The IUCN Red List status for Yellow-headed Parrot is Endangered due to its small population (4700 mature individuals) and steep population decline (BirdLife International 2015). It has a resident distribution of about 45,400 km2 (BirdLife International 2015). It is considered Endangered under Mexican law (NOM-059 SEMARNAT 2010). This is also a species of high tri-national concern (Mexico-U.S.-Canada) to Partners in Flight (Berlanga et al. 2010), as a species at greatest risk of extinction. Based on determinations of habitat loss, Berlanga et al. (2010) estimated that at least 50% of its population has been lost in Mexico during the last century.
In the Pacific lowland regions of Mexico, of the nine studied parrot species, Marín-Togo et al. (2012) found that Yellow-headed Parrot had the smallest coverage of its current distribution in protected areas — only 392 km2 (2.1%). This included three protected areas – the Chamela-Cuixmala Biosphere Reserve in Jalisco, and the Lagunas de Chacahua and Huatulco national parks in Oaxaca (Monterrubio-Rico et al. 2010).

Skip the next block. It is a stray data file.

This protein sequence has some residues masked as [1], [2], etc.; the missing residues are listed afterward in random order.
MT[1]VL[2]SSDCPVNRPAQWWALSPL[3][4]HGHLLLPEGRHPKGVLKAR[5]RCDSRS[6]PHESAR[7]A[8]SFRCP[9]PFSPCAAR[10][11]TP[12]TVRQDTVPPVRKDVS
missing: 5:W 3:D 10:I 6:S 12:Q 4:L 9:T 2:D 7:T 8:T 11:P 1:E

Effects of human activity on populations
The primary cause of declines in Yellow-headed Parrot has been trapping and poaching of eggs and juveniles from nest cavities for the pet trade, as well as hunting, or shooting as pests on fruit crops (Lousada and Howell 1996; Eisermann 2003). It is one of the most sought-after Neotropical parrots for the pet trade because it is considered one of the best "talkers" (Juniper and Parr 1998). Although capture for the pet trade is now illegal in Mexico, this activity still poses a serious threat. Poachers frequently cut down trunks with nest cavities, or enlarge nest hole openings, or cut a hole at the level of the nest if well below the entrance hole (Eisermann 2003). Thus, in addition to loss of productivity, this results in a declining number of available nest cavity sites. This species also faces heightened risk because of its specialization on threatened tropical deciduous forest habitats. This threat to Yellow-headed Parrot is loss of this habitat type due to unsustainable logging, wood harvesting, and clearing for agriculture and livestock grazing; habitat degradation due to intensive cattle grazing can also be a problem (Eisermann 2003).